The origin and development of class society and the state

An introduction to the best, most enlightening book on human history you will ever read. Know your past so you can fight for your future!

In this excellent talk, Comrade Joti, editor of Proletarian, gives a concise and illuminating explanation of the origin of the family, private property, classes and the state: watch, and look on the world with new understanding!

Made to a CPGB-ML study school in 2013, this presentation can be considered an introduction to and overview of the Marxist teaching on the state, drawing in particular upon Friedrich Engels‘ unequalled work The Origin of the Family, Private Property and the State.

Engels drew heavily upon the work of pioneering anthropologist Louis H Morgan among the native American peoples – in particular the Iroquois tribes – in the mid-19th century; but also upon his own profound and immensely broad knowledge of European and world classical, medieaval and modern history.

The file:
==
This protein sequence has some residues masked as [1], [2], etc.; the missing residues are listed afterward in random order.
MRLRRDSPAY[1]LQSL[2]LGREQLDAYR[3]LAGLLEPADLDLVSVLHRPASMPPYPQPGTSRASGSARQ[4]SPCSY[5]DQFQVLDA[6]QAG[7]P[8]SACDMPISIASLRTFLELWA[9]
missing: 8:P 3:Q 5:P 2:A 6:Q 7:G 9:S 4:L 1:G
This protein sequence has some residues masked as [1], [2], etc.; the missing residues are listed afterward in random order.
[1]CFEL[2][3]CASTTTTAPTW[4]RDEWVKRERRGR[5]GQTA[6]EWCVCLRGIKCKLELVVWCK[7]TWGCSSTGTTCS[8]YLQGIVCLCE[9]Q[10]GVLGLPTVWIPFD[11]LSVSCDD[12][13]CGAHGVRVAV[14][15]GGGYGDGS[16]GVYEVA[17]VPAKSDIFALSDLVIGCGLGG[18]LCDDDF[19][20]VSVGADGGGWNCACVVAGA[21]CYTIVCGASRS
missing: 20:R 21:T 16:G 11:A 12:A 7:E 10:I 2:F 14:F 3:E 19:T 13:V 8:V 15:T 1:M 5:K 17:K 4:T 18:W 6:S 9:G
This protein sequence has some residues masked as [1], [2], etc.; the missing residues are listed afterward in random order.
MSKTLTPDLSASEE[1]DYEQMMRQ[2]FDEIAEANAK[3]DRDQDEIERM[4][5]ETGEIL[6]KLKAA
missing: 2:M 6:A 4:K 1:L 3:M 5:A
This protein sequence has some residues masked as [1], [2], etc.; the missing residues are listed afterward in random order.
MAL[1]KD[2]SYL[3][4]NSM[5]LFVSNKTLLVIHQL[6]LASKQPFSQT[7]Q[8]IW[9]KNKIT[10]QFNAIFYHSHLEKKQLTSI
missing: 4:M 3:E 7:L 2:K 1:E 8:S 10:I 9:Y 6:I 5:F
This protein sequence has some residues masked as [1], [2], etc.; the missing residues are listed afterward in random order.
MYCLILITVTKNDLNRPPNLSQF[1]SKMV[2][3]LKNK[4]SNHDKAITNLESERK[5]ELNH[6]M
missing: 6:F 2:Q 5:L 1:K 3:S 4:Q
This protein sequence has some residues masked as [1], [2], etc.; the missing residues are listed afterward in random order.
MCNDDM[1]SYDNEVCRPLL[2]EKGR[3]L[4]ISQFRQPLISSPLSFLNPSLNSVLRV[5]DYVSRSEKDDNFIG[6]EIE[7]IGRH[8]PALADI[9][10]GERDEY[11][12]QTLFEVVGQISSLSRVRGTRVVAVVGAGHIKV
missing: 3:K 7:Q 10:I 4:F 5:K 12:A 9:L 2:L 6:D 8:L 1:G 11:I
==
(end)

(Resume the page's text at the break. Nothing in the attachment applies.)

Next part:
The state, he concluded, has not always existed. Societies without police have existed and will exist again. The state is an organised system of force, of coercion used by one class against another.

Its existence is a recognition that the antagonisms between the exploiting and exploited classes in society are irreconcilable; that their interests are diametrically opposed. Moreover, it is an instrument in the hands of the ruling minority wielded against the oppressed minority during all stages of civilised society, up to and including the capitalist stage.

Only with socialism is it possible for the majority to rule over the former oppressing minority. Their state – the workers’ state – is for the first time an instrument of the majority’s will. It is, in essence, the masses of the people: armed, organised, assembled, educated and politically empowered. This changes the character of the state fundamentally, and in a truly ‘democratic’ way; and the ‘dictatorship of the proletariat’ thus puts real power in the hands of the people.

The socialist ‘state’, then, really ceases to be a state as we have understood it in exploiting societies. The state then begins to wither away as the transition to communism is made – a better world is possible.

Further presentations from this superb series include Harpal Brar on The State and Revolution and Ella Rule’s pamphlet A Class Analysis of Britain at the Start of the 21st Century.